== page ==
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We know it is probably a beautiful summer day as you read this message, but with Labor Day around the corner, it won’t be long before temps start to drop. Not a welcome prospect after our last winter, we know. So, we thought we’d focus on cold weather vehicle prep, with an emphasis on your electrical system needs, providing a quick checklist for you as you head into fall. This way, you can circle a weekend in the next few weeks to do your cold weather prep, well ahead of the first flakes falling.

 1. What is your battery’s condition?

We are going to recommend several battery maintenance steps below, all of which are very helpful. But, the assumption for each is that you have a healthy battery, whether it is 1 year or 4 years old. If your battery isn’t in good condition, the steps below will provide limited benefit, as there is only so much that can be done to prolong a fundamentally unsound battery. If you are in doubt, you can get your battery and charging system checked free of charge at a wide variety of retail auto parts stores, as well as during a vehicle service or oil change. Better to know now, so you have time to plan and shop around, as battery costs have risen dramatically over the last few years.

2. Visual Inspection

Even if your battery is in good condition, a quick visual inspection is good practice. Is there corrosion building up on the battery post connections? If not, that’s great. If so, carefully clean the terminals using baking soda and a brush (as always, remember to wear protective eyewear and gloves). In addition, check for frayed wire connections at the battery, alternator and starter. Numerous times, we have seen how a poorly terminated wire, including ground connections, can be the source of multiple electrical problems. A quick visual inspection can be a great way to eliminate the problems before they manifest themselves.

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3. Give Your Battery a Charge!

Today’s batteries are more sophisticated than those of 10 or 20 years ago. In addition, they are worked much harder by the vehicle than was previously the case. Occasional maintenance charging using a quality smart charger is a great way to ensure your battery is getting the charge it needs and potentially extend its service life. This is particularly true if you have installed a replacement battery that was not an exact match for the OEM battery removed. We have seen many examples of non-matching replacement batteries suffering from incompatible charging systems, causing the battery to never achieve a truly full charge. Occasional maintenance charging is a great way to address this situation.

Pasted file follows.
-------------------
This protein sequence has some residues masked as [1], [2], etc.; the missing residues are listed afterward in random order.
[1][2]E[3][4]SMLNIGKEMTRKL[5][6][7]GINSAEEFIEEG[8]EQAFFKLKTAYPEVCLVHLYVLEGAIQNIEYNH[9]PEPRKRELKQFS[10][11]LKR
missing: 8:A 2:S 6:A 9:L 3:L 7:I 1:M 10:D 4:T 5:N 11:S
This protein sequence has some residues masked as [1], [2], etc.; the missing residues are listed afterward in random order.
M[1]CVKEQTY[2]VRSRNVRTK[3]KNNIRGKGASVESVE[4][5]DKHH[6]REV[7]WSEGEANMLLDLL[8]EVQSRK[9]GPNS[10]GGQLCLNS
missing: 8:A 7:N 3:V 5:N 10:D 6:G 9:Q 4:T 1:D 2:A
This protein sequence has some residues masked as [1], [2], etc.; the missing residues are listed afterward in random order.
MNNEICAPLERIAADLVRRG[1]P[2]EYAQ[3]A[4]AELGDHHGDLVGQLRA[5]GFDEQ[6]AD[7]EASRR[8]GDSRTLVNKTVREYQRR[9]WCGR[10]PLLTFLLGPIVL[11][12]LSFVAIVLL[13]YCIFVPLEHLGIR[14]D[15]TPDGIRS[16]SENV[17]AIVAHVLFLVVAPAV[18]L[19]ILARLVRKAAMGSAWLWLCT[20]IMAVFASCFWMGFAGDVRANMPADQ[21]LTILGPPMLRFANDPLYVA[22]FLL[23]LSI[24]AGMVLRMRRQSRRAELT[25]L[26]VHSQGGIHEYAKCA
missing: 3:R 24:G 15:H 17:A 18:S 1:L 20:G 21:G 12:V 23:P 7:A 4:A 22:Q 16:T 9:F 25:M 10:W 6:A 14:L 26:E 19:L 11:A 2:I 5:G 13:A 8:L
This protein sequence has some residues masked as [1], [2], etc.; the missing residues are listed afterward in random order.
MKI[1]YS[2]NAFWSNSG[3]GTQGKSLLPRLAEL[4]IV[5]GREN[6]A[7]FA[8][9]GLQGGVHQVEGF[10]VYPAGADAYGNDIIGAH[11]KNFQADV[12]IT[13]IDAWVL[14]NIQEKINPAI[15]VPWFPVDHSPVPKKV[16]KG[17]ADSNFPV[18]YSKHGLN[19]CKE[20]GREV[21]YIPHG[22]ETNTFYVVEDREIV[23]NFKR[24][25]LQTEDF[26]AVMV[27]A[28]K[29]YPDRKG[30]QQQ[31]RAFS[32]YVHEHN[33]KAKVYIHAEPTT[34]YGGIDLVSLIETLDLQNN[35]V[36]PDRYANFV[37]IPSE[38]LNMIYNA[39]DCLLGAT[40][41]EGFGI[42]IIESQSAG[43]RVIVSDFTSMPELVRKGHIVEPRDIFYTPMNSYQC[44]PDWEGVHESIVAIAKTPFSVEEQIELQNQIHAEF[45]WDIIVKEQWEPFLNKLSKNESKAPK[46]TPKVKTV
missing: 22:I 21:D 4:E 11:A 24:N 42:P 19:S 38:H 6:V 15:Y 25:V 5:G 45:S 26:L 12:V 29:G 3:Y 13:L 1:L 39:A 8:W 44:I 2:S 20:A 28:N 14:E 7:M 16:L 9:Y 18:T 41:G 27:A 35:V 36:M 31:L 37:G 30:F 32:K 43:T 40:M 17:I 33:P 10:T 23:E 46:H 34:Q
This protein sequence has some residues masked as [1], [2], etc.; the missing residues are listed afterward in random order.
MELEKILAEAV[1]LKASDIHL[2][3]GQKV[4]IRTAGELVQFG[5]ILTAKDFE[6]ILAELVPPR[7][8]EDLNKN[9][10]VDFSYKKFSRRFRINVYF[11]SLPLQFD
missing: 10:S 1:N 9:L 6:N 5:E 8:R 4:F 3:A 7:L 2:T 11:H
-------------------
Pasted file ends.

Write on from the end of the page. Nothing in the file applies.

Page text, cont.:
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4. What’s Your Backup Plan?

Many of us live in multi-vehicle, multi-driver homes. This is a complication on many levels, particularly when it comes to dead batteries. You could get your cold weather prep completed on time, only for a member of the household to leave their lights on while attending school, parking at work or shopping at the mall. What now? Many of our customers have found that the best answer to this issue is a jump starter. But, what’s the strategy? One for each vehicle and keep it in the trunk? One for the whole family kept at home and brought to the site of the problem when it occurs? It all depends on what works best for your particular situation, but no matter how you handle it, always make sure your jump starters are charged regularly. A great way to do this is to sign up for our Quarterly Recharge Alertsto ensure that your jump starter is ready when you need it the most.

5. Check Your Fluids

Fall is a great time to check your fluid levels. Assuming you have access to all major vehicle systems (there are some vehicles with sealed system that make checking fluid levels very difficult), it is a good practice to check your engine oil, coolant, transmission fluid, power steering fluid, brake fluid and window washer fluid levels. On most vehicles, this should take less than 20 minutes and provides great peace of mind. If the fluid is low in any given system, we believe it is best to first find the cause of the low fluid situation and then, after addressing that cause, bring the system up to full fill using factory fluids to ensure a proper match.

6. Check Your Tire Condition and Pressure

How are your tires doing? Is the tread wear becoming excessive? Were you warned during your last rotation that you were approaching the end of your tire life? If so, it is in wet, snowy conditions where your tires’ deficiencies will be most apparent. If, on the other hand, your tires are in good shape, this is a great time to check your tire pressure to optimize your fuel efficiency and improve performance. Remember that pressure should be checked when the tires are cold, such as at the start of the day.

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7. Load Necessary Equipment

How many things you need to load in your car to prepare for cold weather is really a function of the weather you expect to encounter. Snow brushes and even a shovel are appropriate up north or in the mountains, while less is needed down south. For us in Kansas City, a good snow brush with a scraper is about all we need. Our winters are relatively mild, with ice storms as the biggest source of potential problems. In addition, if you plan to make any long drives, it is a good idea to have a few blankets and some bottled water with you, in the event of particularly bad weather that causes you to get stranded.